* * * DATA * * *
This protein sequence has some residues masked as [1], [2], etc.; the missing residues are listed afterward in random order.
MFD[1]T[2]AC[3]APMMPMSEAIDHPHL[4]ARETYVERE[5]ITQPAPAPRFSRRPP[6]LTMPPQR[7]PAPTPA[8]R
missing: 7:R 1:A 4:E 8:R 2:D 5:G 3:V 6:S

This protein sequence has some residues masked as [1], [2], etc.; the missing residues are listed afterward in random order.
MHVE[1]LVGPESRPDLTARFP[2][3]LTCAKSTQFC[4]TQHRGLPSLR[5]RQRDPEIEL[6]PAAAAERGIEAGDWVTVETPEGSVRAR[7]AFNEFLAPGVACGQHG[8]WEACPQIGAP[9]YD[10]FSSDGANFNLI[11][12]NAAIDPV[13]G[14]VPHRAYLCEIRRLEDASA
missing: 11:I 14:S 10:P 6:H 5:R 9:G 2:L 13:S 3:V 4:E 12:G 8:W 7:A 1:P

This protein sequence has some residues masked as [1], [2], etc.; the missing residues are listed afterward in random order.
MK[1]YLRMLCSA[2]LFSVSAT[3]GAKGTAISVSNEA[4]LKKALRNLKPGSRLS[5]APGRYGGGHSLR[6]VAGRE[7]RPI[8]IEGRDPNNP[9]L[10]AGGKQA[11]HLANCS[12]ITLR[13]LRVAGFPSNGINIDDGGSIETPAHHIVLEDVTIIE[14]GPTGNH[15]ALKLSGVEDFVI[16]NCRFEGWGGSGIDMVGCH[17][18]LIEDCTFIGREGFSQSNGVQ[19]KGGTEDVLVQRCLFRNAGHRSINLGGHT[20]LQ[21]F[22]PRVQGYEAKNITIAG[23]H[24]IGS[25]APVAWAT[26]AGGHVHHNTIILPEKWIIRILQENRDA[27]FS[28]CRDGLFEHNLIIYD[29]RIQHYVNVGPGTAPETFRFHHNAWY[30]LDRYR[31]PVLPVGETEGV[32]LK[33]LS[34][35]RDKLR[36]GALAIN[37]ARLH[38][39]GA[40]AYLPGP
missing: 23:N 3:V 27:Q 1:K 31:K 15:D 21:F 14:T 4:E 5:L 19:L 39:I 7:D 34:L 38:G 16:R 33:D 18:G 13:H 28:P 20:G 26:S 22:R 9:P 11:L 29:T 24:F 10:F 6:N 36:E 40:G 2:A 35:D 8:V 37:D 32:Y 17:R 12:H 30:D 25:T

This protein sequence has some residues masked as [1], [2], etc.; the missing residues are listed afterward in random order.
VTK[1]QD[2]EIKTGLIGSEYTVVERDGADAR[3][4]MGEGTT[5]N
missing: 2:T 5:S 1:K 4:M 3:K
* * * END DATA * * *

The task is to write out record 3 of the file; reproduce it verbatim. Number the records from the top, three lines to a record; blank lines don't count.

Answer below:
This protein sequence has some residues masked as [1], [2], etc.; the missing residues are listed afterward in random order.
MK[1]YLRMLCSA[2]LFSVSAT[3]GAKGTAISVSNEA[4]LKKALRNLKPGSRLS[5]APGRYGGGHSLR[6]VAGRE[7]RPI[8]IEGRDPNNP[9]L[10]AGGKQA[11]HLANCS[12]ITLR[13]LRVAGFPSNGINIDDGGSIETPAHHIVLEDVTIIE[14]GPTGNH[15]ALKLSGVEDFVI[16]NCRFEGWGGSGIDMVGCH[17][18]LIEDCTFIGREGFSQSNGVQ[19]KGGTEDVLVQRCLFRNAGHRSINLGGHT[20]LQ[21]F[22]PRVQGYEAKNITIAG[23]H[24]IGS[25]APVAWAT[26]AGGHVHHNTIILPEKWIIRILQENRDA[27]FS[28]CRDGLFEHNLIIYD[29]RIQHYVNVGPGTAPETFRFHHNAWY[30]LDRYR[31]PVLPVGETEGV[32]LK[33]LS[34][35]RDKLR[36]GALAIN[37]ARLH[38][39]GA[40]AYLPGP
missing: 23:N 3:V 27:Q 1:K 31:K 15:D 21:F 14:T 4:E 5:L 19:L 39:I 7:D 34:L 38:G 16:R 33:D 18:G 13:H 28:P 20:G 26:S 22:R 9:P 11:L 29:T 24:F 10:F 6:N 36:E 40:G 2:A 35:D 8:V 37:D 32:Y 17:R 12:H 30:D 25:T